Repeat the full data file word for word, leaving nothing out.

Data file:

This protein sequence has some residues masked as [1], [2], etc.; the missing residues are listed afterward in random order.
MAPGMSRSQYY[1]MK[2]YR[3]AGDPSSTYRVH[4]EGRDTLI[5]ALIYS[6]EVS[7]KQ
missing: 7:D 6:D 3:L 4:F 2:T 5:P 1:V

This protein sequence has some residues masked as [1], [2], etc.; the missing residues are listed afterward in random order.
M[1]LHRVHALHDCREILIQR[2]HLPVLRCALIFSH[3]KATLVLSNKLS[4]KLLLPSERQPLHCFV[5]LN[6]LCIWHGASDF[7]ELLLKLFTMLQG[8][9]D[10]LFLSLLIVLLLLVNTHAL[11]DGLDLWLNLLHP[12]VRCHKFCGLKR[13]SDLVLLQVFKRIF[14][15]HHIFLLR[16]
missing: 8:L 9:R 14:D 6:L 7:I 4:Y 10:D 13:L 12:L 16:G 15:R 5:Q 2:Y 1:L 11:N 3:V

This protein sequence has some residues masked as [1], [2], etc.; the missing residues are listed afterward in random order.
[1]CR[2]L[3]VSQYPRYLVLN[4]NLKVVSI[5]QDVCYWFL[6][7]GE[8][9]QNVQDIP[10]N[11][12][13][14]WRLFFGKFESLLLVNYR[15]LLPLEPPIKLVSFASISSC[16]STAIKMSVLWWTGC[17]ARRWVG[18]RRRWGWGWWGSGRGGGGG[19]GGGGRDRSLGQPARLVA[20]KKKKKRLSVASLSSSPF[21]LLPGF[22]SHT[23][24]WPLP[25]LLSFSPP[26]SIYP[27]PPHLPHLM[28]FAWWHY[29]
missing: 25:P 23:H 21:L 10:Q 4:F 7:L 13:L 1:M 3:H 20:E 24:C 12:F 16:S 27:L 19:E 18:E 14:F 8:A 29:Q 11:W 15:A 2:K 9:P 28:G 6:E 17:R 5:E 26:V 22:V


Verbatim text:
This protein sequence has some residues masked as [1], [2], etc.; the missing residues are listed afterward in random order.
MAPGMSRSQYY[1]MK[2]YR[3]AGDPSSTYRVH[4]EGRDTLI[5]ALIYS[6]EVS[7]KQ
missing: 7:D 6:D 3:L 4:F 2:T 5:P 1:V

This protein sequence has some residues masked as [1], [2], etc.; the missing residues are listed afterward in random order.
M[1]LHRVHALHDCREILIQR[2]HLPVLRCALIFSH[3]KATLVLSNKLS[4]KLLLPSERQPLHCFV[5]LN[6]LCIWHGASDF[7]ELLLKLFTMLQG[8][9]D[10]LFLSLLIVLLLLVNTHAL[11]DGLDLWLNLLHP[12]VRCHKFCGLKR[13]SDLVLLQVFKRIF[14][15]HHIFLLR[16]
missing: 8:L 9:R 14:D 6:L 7:I 4:Y 10:D 13:L 12:L 16:G 15:R 5:Q 2:Y 1:L 11:N 3:V

This protein sequence has some residues masked as [1], [2], etc.; the missing residues are listed afterward in random order.
[1]CR[2]L[3]VSQYPRYLVLN[4]NLKVVSI[5]QDVCYWFL[6][7]GE[8][9]QNVQDIP[10]N[11][12][13][14]WRLFFGKFESLLLVNYR[15]LLPLEPPIKLVSFASISSC[16]STAIKMSVLWWTGC[17]ARRWVG[18]RRRWGWGWWGSGRGGGGG[19]GGGGRDRSLGQPARLVA[20]KKKKKRLSVASLSSSPF[21]LLPGF[22]SHT[23][24]WPLP[25]LLSFSPP[26]SIYP[27]PPHLPHLM[28]FAWWHY[29]
missing: 25:P 23:H 21:L 10:Q 4:F 7:L 13:L 1:M 3:H 20:E 24:C 12:F 16:S 27:L 19:E 18:E 14:F 8:A 29:Q 11:W 15:A 2:K 9:P 28:G 6:E 17:R 5:E 26:V 22:V